# Learning Optics with Austin: Lesson 4 – How Does Light Travel? Part II: Refraction

March 1, 2022

Why does a pencil look like it is snapped in half when partially placed in a container of water? The short answer is refraction.

A more detailed explanation is that the rays of light bends when they pass from one medium to another. This bending of light from air to water produces a virtual image of the pencil in water that is different from the pencil’s actual position.

The way we measure refraction is through the refractive index (n). We define ⍺ to be the angle of incidence and Ɣ to be the angle of refraction. By the relationship sin(⍺) / sin(Ɣ) = n0 / n1, the refractive index (n) = n0 / n1. Thus, the larger n is, the smaller the angle of refraction which also means a greater bending of light.

Equation for Refractive Index

While it is the case when light travels from air to water that the angle of refraction is smaller than the angle of incidence, this is not always true. In fact, if light were to travel from water to air, then the angle of incidence would be greater than the angle of refraction. What is always true though, is that the angle of incidence is equivalent to the angle of reflection. This brings us back to the topic of reflectivity and transmission covered last week.

Reflection, Refraction, and Transmission Combined

Not all light that hits a surface goes through refraction. Depending on the conditions of the surface, light is also reflected. This is why the equation for reflectivity and transmission adds up to 100%. Thus, a material with high reflectivity will have low transmission and vice versa. Reflectivity and transmission are two crucially related variables that are considered in the designing of optical components.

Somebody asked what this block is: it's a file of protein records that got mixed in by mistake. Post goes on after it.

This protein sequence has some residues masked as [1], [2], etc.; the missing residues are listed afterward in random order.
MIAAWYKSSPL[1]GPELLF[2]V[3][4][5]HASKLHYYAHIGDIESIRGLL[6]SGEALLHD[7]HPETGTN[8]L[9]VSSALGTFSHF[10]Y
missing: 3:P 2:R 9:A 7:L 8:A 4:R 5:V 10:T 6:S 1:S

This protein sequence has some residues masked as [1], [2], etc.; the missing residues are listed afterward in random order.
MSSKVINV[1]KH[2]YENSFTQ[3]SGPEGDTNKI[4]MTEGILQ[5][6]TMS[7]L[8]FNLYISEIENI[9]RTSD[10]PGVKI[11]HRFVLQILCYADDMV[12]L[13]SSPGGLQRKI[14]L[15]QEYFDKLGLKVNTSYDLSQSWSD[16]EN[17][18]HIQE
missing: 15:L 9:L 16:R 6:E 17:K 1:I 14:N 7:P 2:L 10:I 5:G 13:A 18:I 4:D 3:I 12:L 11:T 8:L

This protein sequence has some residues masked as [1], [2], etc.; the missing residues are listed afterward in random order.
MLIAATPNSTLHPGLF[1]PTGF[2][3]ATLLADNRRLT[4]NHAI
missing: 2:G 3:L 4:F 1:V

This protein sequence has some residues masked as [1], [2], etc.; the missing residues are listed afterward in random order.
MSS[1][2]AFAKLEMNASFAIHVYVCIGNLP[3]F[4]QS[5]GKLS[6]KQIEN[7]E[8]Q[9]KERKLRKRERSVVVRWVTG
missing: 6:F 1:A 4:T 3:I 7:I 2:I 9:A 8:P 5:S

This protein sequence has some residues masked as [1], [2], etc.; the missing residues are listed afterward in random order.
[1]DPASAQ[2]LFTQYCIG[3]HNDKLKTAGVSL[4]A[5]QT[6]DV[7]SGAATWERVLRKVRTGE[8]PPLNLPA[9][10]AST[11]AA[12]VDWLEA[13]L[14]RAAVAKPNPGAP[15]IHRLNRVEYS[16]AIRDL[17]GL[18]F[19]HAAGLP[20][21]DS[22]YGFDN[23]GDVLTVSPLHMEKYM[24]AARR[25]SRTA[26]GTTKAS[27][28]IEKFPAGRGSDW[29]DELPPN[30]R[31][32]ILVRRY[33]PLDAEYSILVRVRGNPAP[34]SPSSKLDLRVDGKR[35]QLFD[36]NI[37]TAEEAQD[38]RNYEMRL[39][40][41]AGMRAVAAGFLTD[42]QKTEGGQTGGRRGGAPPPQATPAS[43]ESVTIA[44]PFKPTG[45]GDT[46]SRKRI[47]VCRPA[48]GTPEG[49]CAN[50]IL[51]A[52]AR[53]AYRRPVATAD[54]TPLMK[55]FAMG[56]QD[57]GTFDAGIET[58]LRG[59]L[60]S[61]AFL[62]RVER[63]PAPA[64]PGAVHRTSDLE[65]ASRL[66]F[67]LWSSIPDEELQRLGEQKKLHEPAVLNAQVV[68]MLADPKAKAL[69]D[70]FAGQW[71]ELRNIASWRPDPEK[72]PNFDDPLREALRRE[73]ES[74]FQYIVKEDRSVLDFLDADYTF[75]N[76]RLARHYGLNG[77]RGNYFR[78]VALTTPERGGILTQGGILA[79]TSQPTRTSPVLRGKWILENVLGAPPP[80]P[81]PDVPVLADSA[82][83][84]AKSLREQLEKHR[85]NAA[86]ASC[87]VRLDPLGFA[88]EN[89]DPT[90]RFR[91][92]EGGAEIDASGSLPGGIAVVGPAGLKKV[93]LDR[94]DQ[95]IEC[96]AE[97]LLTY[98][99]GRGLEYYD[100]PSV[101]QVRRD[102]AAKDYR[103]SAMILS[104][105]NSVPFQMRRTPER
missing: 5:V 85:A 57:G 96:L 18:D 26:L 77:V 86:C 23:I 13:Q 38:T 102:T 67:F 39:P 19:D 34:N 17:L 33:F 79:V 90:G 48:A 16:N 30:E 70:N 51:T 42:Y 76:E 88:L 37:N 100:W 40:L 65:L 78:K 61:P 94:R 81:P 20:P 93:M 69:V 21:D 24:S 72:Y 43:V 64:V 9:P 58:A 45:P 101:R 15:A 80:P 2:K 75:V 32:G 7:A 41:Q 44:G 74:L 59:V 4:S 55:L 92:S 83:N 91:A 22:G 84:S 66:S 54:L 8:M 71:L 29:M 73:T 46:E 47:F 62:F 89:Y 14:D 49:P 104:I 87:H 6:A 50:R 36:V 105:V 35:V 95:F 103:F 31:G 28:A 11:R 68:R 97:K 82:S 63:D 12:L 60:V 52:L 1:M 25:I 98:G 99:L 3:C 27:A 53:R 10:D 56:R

### Austin from Shanghai Optics Inc

Hello! My name is Austin and I am the host for this blog. I graduated from Rutgers in May 2021 with a Bachelor’s degree in Statistics-Mathematics and History. I interned during the summer of 2021 at Shanghai Optics working on data cleaning and analysis. I was later offered to work full-time starting in September. While my initial role was in data analytics, I realized that my knowledge of the company’s products was quite shallow as a key skill for any well-trained data analyst is to know your data. That’s how I got started on my journey in learning about optics.

I found physics interesting but challenging in high school. I did not particularly enjoy classical physics and a seminar in quantum mechanics flew over my head in college. As I see first-hand how our optics works in different applications, I’m quickly beginning to realize that Photonics has the potential to shape the present and the future.  Because of my newfound enthusiasm, management took notice and I am fortunate enough to begin a Physics/Photonics class sponsored by Shanghai Optics in the fall of 2021. This blog is part of my experience in taking the class and sharing with you all the wealth of knowledge I’m acquiring!

Aside from optics, some of my personal interests include studying history and going on hikes. Both activities are great opportunities to talk with other people so feel free to ask me any questions on my personal interests or the materials I post!

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